Public called on to help select Madonsela’s successor
Civic organisations have already expressed their concern about the limited time that has been set aside for the process of selecting a new Public Protector.
Advocate Thuli Madonsela’s term in office comes to an end in October – and Parliament starts its search for her successor this week.
Political parties now have to nominate MPs to serve on the ad hoc committee. A committee chair will be elected next week. Bantu Holomisa, leader of the United Democratic Movement, said that he did not have much faith in the process because, in light of ever-increasing corruption levels, he was expecting the governing party to use its majority to select someone who would be a yes man. “We won’t get another Madonsela,” he said. Phephelaphi Dube, director of the Centre for Constitutional Rights, said that the time frames for this process were worrying because MPs who were going to serve on the committee also had other duties in their constituencies, as well as election campaigns.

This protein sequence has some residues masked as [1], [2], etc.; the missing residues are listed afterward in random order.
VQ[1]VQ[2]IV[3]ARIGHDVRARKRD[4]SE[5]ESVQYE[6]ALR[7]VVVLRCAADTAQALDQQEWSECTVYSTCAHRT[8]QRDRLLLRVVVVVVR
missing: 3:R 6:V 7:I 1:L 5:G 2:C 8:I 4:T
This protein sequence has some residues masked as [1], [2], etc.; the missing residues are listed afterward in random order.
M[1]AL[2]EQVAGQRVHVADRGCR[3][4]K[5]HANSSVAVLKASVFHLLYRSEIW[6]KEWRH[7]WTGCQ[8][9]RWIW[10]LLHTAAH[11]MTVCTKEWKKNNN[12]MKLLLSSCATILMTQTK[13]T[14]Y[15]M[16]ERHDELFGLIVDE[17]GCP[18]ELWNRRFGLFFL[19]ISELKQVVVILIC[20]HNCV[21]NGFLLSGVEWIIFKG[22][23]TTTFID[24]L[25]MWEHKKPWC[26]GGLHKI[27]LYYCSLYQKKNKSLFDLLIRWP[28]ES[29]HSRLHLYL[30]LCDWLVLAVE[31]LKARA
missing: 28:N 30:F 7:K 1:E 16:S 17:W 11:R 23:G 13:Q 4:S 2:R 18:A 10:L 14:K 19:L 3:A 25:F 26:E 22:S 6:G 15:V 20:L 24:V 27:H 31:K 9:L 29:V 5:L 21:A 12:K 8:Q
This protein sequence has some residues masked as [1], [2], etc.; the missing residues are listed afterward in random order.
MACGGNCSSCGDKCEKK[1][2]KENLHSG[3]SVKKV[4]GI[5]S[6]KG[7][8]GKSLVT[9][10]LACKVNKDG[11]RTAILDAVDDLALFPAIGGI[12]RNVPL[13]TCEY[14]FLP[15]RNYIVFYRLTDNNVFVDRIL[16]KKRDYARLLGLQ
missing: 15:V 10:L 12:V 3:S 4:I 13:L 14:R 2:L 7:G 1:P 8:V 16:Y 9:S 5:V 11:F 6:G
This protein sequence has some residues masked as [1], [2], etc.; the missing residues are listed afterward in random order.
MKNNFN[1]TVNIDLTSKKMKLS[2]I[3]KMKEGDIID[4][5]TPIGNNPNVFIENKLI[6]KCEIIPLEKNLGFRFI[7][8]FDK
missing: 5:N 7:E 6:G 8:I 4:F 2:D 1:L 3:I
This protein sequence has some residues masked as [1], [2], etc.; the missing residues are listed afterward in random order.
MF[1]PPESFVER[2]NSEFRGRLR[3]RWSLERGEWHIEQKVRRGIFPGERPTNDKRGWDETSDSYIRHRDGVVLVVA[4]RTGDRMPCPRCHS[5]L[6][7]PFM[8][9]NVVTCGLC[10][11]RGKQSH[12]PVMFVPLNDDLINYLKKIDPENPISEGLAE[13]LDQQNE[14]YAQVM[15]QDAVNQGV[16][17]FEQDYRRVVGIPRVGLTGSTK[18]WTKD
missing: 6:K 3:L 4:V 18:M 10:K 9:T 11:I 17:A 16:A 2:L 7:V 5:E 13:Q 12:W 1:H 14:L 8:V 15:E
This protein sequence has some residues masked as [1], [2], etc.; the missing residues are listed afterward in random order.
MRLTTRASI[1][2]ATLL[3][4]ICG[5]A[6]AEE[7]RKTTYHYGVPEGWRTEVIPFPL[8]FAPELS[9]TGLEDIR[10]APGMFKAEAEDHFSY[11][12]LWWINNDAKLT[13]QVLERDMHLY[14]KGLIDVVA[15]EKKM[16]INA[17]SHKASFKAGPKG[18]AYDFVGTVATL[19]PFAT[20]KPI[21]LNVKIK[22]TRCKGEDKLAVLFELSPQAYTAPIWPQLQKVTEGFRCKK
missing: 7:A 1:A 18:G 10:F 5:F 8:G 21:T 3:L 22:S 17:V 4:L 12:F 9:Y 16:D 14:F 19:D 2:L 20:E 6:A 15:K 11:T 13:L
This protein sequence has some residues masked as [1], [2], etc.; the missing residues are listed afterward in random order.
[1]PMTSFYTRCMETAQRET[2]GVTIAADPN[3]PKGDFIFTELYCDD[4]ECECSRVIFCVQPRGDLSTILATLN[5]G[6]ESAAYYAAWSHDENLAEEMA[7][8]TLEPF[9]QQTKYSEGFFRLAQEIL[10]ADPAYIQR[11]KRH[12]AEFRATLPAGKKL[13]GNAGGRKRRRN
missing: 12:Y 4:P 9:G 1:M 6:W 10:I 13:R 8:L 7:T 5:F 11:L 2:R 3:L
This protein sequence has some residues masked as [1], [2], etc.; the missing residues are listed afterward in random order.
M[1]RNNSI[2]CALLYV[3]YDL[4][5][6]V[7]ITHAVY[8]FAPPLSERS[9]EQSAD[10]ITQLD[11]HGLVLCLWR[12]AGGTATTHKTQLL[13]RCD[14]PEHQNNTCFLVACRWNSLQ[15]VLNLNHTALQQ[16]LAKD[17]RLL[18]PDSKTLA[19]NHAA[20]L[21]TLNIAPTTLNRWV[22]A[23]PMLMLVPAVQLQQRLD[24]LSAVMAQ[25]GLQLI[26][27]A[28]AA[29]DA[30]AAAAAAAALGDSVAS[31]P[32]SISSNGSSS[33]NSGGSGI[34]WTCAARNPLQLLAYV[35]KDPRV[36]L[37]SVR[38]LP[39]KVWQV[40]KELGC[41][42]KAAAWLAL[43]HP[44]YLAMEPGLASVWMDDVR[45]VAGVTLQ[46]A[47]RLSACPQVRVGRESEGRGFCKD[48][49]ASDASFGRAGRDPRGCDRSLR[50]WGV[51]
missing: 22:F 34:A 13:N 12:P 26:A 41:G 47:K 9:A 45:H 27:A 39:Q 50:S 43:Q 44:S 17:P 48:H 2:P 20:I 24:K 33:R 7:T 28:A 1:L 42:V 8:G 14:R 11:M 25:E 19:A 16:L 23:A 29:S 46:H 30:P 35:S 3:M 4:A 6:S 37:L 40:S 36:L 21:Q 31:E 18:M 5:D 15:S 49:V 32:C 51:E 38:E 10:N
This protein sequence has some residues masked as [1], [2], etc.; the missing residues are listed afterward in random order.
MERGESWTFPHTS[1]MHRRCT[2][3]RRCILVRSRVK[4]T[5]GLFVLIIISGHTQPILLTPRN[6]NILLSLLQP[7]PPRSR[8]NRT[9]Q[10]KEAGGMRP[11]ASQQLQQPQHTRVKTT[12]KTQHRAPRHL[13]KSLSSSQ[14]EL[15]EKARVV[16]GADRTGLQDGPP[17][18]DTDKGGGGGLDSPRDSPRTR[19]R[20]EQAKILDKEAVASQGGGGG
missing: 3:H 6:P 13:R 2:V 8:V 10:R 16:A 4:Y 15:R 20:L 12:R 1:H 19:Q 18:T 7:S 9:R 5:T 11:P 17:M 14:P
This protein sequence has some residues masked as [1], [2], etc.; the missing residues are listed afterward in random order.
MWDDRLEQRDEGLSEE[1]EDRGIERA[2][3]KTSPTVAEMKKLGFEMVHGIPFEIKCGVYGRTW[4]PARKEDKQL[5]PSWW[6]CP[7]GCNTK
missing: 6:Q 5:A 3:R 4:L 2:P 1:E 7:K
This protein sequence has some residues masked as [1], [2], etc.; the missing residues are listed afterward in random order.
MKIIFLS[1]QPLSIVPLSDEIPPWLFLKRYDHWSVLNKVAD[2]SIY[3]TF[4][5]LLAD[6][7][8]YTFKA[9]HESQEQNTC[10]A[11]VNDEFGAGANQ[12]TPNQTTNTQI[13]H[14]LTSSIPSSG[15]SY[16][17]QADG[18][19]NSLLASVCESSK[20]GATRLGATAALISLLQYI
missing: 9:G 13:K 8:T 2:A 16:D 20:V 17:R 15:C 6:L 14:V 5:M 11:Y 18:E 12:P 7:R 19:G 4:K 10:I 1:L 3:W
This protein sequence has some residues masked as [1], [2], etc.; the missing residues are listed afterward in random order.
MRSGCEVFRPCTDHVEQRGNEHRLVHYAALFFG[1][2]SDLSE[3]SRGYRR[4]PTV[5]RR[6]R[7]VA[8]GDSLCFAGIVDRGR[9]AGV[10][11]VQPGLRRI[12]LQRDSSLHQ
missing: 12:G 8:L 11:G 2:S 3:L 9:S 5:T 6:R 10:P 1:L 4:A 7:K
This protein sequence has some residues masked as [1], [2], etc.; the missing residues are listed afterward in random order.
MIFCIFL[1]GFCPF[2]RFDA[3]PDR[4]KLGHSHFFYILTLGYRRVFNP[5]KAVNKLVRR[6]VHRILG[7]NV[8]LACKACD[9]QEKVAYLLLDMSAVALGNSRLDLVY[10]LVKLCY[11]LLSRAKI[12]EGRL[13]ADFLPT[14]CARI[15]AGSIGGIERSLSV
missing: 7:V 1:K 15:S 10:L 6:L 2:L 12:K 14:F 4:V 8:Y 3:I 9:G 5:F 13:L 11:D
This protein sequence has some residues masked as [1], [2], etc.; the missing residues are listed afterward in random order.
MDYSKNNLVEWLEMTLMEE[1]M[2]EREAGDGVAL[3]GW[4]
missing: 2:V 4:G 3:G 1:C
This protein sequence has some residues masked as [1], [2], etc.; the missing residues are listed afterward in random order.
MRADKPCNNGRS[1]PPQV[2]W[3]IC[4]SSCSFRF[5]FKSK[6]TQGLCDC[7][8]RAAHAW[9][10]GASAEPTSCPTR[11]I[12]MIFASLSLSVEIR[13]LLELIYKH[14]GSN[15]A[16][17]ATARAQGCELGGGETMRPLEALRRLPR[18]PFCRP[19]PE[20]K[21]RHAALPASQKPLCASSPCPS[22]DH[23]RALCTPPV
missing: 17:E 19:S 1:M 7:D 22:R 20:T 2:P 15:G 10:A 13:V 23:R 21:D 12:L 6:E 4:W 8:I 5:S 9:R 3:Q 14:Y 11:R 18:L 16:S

“That leaves little time for the committee to concentrate properly on its work of examining the candidates,” Dube said.
David Lewis, director of Corruption Watch – which has launched a campaign to get the public involved in the process – made an appeal to South Africans to assert themselves and keep a hawk’s eye on the process. “The office of the Public Protector has shown the importance of this position. South Africa would have been a whole different place were it not for the work of the Public Protector,” he said. Moloto Mothapo, spokesperson for the ANC caucus, described the concern regarding political motives and the time set aside as misplaced. “It is a transparent process of all the political parties, not an ANC process. The public also has the right to be involved.” Cedric Frolick, chairperson of the National Assembly, upon enquiry, said it was expected that the committee would have to report back to the House by August 31 and that it was possible that, by that time, there could already be a candidate. Madonsela said the public should get involved and nominate as many suitable candidates as possible. “The candidates have to be honest and able to work with the team in the pursuance of truth, and they have to be able to exercise their powers with the necessary wisdom,” Madonsela said. The ad hoc committee will consist of 11 members – six from the ANC, two from the DA, one from the Economic Freedom Fighters and two from the smaller parties. In terms of chapter 9 of the Constitution, the Public Protector needs to be approved by at least 60% of the National Assembly.